Byzantine Studies Symposium | April 25-27, 2014
Symposiarchs: Susan Ashbrook Harvey, Brown University and Margaret Mullett, Dumbarton Oaks.
Byzantine culture was notably attuned to a cosmos of multiple domains: material, immaterial; bodily, intellectual, physical, spiritual; human, divine. Despite a prevailing discourse to the contrary, the Byzantine world found its bridges between domains most often in sensory modes of awareness. These different domains were concretely perceptible; further, they were encountered daily amidst the mundane no less than the exalted. Icons, incense, music, sacred architecture, ritual activity; saints, imperial families, persons at prayer; hymnography, ascetical or mystical literature: in all of its cultural expressions, the Byzantines excelled in highlighting the intersections between human and divine realms through sensory engagement (whether positive or negative).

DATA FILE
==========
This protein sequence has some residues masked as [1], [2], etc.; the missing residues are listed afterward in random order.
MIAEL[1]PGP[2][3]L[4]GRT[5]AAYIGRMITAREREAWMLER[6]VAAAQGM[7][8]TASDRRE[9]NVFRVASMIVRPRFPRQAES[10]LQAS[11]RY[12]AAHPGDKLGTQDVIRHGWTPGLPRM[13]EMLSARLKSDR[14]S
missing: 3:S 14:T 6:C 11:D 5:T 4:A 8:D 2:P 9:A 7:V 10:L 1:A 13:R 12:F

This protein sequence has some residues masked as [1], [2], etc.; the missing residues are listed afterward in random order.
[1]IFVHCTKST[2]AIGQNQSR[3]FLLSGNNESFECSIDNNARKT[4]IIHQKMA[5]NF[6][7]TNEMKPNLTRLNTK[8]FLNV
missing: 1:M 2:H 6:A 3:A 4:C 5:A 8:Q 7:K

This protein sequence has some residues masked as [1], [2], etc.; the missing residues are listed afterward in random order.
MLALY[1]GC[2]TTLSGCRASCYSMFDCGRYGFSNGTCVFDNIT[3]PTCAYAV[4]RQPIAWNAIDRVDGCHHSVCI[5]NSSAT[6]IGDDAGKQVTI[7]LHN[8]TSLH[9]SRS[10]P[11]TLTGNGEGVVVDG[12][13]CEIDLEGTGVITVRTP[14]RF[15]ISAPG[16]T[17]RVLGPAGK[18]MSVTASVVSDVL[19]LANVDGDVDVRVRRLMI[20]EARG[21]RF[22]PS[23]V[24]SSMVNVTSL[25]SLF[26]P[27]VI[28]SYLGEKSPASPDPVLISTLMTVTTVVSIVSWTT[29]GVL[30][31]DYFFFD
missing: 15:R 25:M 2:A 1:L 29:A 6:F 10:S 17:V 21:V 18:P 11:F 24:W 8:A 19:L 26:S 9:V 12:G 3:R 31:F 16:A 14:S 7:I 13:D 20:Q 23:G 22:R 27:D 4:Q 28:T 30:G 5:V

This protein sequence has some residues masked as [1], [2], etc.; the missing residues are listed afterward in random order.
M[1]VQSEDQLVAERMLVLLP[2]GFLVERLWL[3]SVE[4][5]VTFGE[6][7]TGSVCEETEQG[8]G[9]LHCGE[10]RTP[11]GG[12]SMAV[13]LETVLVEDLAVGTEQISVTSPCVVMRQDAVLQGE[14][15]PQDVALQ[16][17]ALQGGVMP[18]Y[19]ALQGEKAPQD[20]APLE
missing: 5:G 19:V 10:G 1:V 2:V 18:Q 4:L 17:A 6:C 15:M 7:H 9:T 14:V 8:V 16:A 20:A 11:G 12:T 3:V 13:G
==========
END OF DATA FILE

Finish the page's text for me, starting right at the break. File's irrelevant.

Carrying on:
Byzantinists have been slow to look at the operations of the senses in Byzantium, especially those of seeing, its relation to the…
View original post 236 more words